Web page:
Bus Reviews


In business, an enduring collaboration usually proves two things: the relationship is strong and there is trust in the product or service. BCI built its first Mercedes-Benz-based coach almost a decade ago and this MB OC 500RF chassis Cruiser is the latest member to the BCI family.

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Speaking with BCI Bus and Coach Victoria state manager Cameron Millen, you soon get the idea this latest coach collaboration was never going to be anything but a new design using the Mercedes-Benz technology BCI trusts.

We first saw this latest BCI Cruiser at the 2019 BusVic Bus Expo [and doesn’t that time seem a lifetime away now? – Ed], an event where, as a visitor, you get to see the latest and greatest bus product showcased in one spot while also giving bus builders a chance to show their wares; come up with something a bit different or great looking, and they get that all-important attention.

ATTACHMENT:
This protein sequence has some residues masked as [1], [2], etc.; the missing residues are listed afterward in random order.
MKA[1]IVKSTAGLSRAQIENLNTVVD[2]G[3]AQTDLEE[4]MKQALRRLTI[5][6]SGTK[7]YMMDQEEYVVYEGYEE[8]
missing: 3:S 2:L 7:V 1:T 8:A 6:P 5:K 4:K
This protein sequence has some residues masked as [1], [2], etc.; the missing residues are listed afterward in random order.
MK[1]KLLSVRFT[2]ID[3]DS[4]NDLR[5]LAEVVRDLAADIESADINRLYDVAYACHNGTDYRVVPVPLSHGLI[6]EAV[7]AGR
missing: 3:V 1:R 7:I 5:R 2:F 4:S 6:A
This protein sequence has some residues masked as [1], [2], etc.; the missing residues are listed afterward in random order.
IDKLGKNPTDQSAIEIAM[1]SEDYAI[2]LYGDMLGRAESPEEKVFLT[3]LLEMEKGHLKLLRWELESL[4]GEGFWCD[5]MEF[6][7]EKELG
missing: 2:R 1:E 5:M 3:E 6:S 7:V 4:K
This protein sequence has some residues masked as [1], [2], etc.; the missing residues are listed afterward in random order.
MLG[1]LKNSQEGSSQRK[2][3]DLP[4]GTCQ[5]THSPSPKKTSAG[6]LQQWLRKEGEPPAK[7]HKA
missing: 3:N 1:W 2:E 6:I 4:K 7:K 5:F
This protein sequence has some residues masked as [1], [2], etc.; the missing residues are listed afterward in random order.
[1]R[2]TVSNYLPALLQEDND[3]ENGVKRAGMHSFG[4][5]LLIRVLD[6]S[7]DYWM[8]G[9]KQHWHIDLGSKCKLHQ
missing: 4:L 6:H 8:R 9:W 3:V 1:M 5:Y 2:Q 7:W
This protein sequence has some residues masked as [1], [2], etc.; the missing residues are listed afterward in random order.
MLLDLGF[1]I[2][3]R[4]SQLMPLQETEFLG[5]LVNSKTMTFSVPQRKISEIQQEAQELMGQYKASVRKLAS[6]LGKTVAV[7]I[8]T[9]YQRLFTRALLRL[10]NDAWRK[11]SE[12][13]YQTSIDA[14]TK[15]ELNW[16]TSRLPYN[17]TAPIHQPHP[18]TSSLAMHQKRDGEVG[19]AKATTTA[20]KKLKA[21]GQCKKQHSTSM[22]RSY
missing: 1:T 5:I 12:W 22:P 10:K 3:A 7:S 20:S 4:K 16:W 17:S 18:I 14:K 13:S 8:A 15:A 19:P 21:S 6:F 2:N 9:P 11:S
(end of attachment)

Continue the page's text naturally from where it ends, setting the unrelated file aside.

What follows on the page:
This new BCI Cruiser coach body is painted in a silver Mercedes-Benz car colour and, under the showroom lights at the expo, it certainly looked accomplished, stylish and impressive.



Millen says this is an entirely new coach body with a long list of new features.

“We’ve been building the same model for five years and a couple of years ago we all sat together and looked at what design improvements we could make to come up with a new model,” he said.

“This new build has been designed specifically around the Mercedes chassis, but we’ve also taken on board the customer feedback we’ve had over the years and we’ve integrated the feedback into this model, from enhancements and things like that, to really improve it.”